Around Bismarck, there is a range of responses to the virus; but people are generally left to make their own choices about the potential risks. Some cafes are bursting with maskless patrons and workers. Other businesses have limited their capacities. Around half of the customers in Al’s Barber Shop, near one of the city’s hospitals, wear a mask, Travis Zenker, the owner, said.
All of it should be a personal choice, said Wanda Serr, owner of Little Cottage Cafe, a popular diner where workers do not wear masks.
“If you feel safe, go out and do what you do; if you don’t feel safe, it’s your right to stay home,” she said.
As cases have risen, some officials have tried to press for county-level mask requirements.
“I feel like I’m powerless,” said Renae Moch, public health director for Bismarck-Burleigh Public Health, who said she received insulting and threatening emails and Facebook messages for suggesting that the county set a mandate.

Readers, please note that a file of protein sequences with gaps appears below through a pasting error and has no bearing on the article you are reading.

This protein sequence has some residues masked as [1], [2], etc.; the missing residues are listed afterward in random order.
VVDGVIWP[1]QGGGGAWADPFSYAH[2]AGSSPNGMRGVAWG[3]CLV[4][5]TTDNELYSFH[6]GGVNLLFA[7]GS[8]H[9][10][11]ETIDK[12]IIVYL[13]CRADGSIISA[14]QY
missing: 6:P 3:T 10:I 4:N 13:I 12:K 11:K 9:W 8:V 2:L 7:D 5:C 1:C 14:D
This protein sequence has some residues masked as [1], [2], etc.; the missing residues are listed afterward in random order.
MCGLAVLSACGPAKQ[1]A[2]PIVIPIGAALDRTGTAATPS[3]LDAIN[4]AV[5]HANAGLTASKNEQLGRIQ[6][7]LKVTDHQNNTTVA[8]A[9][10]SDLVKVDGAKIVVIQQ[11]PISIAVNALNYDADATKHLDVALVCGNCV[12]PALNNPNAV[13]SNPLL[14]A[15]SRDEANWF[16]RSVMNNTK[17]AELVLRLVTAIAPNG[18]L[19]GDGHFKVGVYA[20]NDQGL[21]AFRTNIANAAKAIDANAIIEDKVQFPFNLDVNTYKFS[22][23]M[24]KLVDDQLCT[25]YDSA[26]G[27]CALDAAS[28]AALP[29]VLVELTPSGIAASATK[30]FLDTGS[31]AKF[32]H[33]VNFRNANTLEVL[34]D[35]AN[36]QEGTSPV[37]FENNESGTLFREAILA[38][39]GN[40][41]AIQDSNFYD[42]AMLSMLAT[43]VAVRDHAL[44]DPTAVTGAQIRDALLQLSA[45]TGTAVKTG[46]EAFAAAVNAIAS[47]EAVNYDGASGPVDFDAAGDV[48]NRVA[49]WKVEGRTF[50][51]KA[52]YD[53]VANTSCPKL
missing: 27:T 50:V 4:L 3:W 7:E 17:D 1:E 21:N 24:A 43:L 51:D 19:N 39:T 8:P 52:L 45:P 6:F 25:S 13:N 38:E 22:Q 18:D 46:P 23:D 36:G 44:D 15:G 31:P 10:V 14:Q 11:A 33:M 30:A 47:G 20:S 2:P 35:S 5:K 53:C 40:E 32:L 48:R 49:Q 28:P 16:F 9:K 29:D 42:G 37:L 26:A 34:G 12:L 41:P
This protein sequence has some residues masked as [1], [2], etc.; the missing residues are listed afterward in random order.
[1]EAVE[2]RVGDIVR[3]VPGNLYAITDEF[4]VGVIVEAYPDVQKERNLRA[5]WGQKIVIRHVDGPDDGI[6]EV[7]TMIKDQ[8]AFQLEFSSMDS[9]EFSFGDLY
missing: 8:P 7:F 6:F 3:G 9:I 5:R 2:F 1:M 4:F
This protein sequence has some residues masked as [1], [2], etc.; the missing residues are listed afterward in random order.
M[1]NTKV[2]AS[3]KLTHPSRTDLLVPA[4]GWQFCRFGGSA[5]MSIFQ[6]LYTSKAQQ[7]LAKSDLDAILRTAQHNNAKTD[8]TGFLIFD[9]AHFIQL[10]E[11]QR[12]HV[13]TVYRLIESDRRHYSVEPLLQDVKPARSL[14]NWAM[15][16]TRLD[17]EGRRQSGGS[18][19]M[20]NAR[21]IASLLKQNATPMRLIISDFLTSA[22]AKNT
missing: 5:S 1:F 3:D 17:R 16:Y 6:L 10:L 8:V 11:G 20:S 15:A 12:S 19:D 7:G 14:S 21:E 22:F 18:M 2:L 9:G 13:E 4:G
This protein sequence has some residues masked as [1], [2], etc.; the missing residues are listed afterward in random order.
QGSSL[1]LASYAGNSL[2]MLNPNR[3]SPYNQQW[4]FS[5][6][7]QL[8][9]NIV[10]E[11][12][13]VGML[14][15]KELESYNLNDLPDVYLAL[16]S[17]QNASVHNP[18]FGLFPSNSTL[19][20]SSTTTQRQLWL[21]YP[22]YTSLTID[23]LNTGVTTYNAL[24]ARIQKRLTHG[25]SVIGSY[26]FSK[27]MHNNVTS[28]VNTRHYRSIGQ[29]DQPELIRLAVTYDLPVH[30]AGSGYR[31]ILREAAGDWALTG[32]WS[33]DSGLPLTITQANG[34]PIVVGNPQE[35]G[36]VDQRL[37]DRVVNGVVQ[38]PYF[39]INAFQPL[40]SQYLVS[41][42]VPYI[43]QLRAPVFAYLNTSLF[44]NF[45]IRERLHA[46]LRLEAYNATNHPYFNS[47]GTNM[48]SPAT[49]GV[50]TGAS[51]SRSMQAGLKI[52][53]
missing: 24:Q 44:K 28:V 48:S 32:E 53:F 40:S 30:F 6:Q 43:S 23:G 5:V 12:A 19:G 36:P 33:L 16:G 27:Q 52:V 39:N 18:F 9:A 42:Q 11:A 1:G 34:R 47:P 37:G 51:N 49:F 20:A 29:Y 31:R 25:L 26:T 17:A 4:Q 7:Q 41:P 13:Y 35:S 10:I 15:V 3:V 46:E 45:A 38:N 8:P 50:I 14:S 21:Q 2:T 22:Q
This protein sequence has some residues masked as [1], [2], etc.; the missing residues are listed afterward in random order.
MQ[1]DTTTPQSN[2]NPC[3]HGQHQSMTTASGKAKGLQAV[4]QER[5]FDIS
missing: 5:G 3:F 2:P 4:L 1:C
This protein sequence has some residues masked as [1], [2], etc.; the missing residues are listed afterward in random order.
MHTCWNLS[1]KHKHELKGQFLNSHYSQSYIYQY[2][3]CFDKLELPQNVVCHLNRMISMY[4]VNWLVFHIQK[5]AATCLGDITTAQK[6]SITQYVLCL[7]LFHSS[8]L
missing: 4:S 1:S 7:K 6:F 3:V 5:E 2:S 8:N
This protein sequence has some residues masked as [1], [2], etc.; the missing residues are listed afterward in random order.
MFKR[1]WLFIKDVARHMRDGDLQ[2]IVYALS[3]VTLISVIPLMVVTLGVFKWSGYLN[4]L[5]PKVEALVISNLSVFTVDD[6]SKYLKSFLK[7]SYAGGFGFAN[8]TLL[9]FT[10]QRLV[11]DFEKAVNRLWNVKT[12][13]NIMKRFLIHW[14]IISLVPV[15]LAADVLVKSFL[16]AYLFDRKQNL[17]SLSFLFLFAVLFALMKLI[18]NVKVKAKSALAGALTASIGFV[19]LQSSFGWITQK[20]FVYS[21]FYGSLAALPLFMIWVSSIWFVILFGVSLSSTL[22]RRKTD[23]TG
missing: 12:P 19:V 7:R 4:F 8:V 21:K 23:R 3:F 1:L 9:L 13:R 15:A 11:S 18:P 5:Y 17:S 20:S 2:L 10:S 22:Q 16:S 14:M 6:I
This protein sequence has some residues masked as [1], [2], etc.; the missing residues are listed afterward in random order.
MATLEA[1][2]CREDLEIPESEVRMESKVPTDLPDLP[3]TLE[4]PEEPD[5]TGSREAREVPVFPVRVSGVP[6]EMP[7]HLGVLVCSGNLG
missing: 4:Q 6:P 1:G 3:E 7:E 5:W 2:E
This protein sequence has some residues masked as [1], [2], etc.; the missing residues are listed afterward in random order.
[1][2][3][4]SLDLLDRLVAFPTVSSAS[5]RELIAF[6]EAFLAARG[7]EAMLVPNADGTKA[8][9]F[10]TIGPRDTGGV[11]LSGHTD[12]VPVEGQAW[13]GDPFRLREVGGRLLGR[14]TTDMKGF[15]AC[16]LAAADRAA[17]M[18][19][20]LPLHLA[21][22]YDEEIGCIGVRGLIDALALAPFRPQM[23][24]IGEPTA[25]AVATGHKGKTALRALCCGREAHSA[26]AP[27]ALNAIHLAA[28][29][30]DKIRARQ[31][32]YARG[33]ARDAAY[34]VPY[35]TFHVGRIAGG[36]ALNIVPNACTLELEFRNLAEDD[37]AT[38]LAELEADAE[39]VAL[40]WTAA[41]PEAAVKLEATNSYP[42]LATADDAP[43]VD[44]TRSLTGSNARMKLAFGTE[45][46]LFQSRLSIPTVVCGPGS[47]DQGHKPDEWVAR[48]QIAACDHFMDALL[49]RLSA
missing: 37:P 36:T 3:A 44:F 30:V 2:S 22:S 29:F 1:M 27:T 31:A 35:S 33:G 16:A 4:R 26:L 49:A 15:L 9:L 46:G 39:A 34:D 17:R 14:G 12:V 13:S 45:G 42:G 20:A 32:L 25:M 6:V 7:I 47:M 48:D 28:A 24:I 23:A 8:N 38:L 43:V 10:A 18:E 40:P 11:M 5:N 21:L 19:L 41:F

Miles from Bismarck, smaller communities have long turned to city hospitals to handle cases they do not have capacity to manage, but that is shifting.
“In the past two weeks, my ability to send people to Fargo or to Bismarck has been nonexistent,” Dr. Sarah Newton of Linton Hospital, a facility in Emmons County, told her City Council last week.
Emmons County is dealing with the state’s worst level of infections per capita, and Linton Hospital has been completely full. Dr. Newton described spending hours calling around the state for a patient who needed emergency heart surgery. A bed finally opened in Fargo.